Hybrid zones are geographic regions where isolating barriers between divergent populations are challenged by admixture. Identifying factors that facilitate or inhibit hybridization in sympatry can illuminate the processes that maintain those reproductive barriers. We analysed patterns of hybridization and phenotypic variation across two newly discovered hybrid zones between three subspecies of barn swallow (Hirundo rustica). These subspecies differ in ventral coloration and wing length, traits that are targets of sexual and natural selection, respectively, and are associated with genome‐wide differentiation in allopatry. We tested the hypothesis that the degree of divergence in these traits is associated with the extent of hybridization in secondary contact. We applied measures of population structure based on >23,000SNPs to confirm that named subspecies correspond to distinct genomic clusters, and assessed coincidence between geographic clines for ancestry and phenotype. Although gene flow was ongoing across both hybrid zones and pairwiseFSTbetween subspecies was extremely low, we found striking differences in the extent of hybridization. In the more phenotypically differentiated subspecies pair, clines for ancestry, wing length and ventral coloration were steep and coincident, suggestive of strong isolation and, potentially, selection associated with phenotype. In the less phenotypically differentiated pair, gene flow and phenotypic variation occurred over a wide geographic span, indicative of weaker isolation. Traits associated with genome‐wide differentiation in allopatry may thus also contribute to isolation in sympatry. We discuss potentially important additional roles for evolutionary history and ecology in shaping variation in the extent hybridization between closely related pairs of subspecies.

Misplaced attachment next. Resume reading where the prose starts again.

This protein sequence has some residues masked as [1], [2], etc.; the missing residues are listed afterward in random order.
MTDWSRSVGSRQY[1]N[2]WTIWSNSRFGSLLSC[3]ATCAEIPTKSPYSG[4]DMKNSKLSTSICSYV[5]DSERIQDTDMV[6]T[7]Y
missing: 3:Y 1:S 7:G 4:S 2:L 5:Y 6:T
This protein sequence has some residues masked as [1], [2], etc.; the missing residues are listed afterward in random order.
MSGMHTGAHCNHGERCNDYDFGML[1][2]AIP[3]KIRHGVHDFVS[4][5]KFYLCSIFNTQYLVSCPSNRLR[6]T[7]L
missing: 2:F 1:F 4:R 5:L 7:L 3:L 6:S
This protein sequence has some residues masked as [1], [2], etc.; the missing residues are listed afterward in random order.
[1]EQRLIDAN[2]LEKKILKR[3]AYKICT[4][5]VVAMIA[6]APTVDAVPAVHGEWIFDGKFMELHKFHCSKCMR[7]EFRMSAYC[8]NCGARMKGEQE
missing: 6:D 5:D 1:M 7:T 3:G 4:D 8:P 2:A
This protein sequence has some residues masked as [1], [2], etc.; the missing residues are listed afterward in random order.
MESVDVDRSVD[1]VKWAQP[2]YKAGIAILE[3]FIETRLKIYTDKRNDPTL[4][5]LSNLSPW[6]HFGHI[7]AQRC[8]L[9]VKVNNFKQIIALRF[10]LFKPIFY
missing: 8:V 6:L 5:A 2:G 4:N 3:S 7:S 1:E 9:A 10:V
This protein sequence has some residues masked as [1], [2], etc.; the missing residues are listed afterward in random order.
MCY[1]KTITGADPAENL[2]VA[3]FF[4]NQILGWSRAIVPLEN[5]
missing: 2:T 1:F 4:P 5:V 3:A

more » « less
  3. Abstract

    Antagonistic coevolution between natural enemies can produce highly exaggerated traits, such as prey toxins and predator resistance. This reciprocal process of adaptation and counter‐adaptation may also open doors to other evolutionary novelties not directly involved in the phenotypic interface of coevolution. We tested the hypothesis that predator–prey coevolution coincided with the evolution of conspicuous coloration on resistant predators that retain prey toxins. In western North America, common garter snakes (Thamnophis sirtalis) have evolved extreme resistance to tetrodotoxin (TTX) in the coevolutionary arms race with their deadly prey, Pacific newts (Tarichaspp.). TTX‐resistant snakes can retain large amounts of ingested TTX, which could serve as a deterrent against the snakes' own predators if TTX toxicity and resistance are coupled with a conspicuous warning signal. We evaluated whether arms race escalation covaries with bright red coloration in snake populations across the geographic mosaic of coevolution. Snake colour variation departs from the neutral expectations of population genetic structure and covaries with escalating clines of newt TTX and snake resistance at two coevolutionary hotspots. In the Pacific Northwest, bright red coloration fits an expected pattern of an aposematic warning to avian predators: TTX‐resistant snakes that consume highly toxic newts also have relatively large, reddish‐orange dorsal blotches. Snake coloration also seems to have evolved with the arms race in California, but overall patterns are less intuitively consistent with aposematism. These results suggest that interactions with additional trophic levels can generate novel traits as a cascading consequence of arms race coevolution across the geographic mosaic.

    more » « less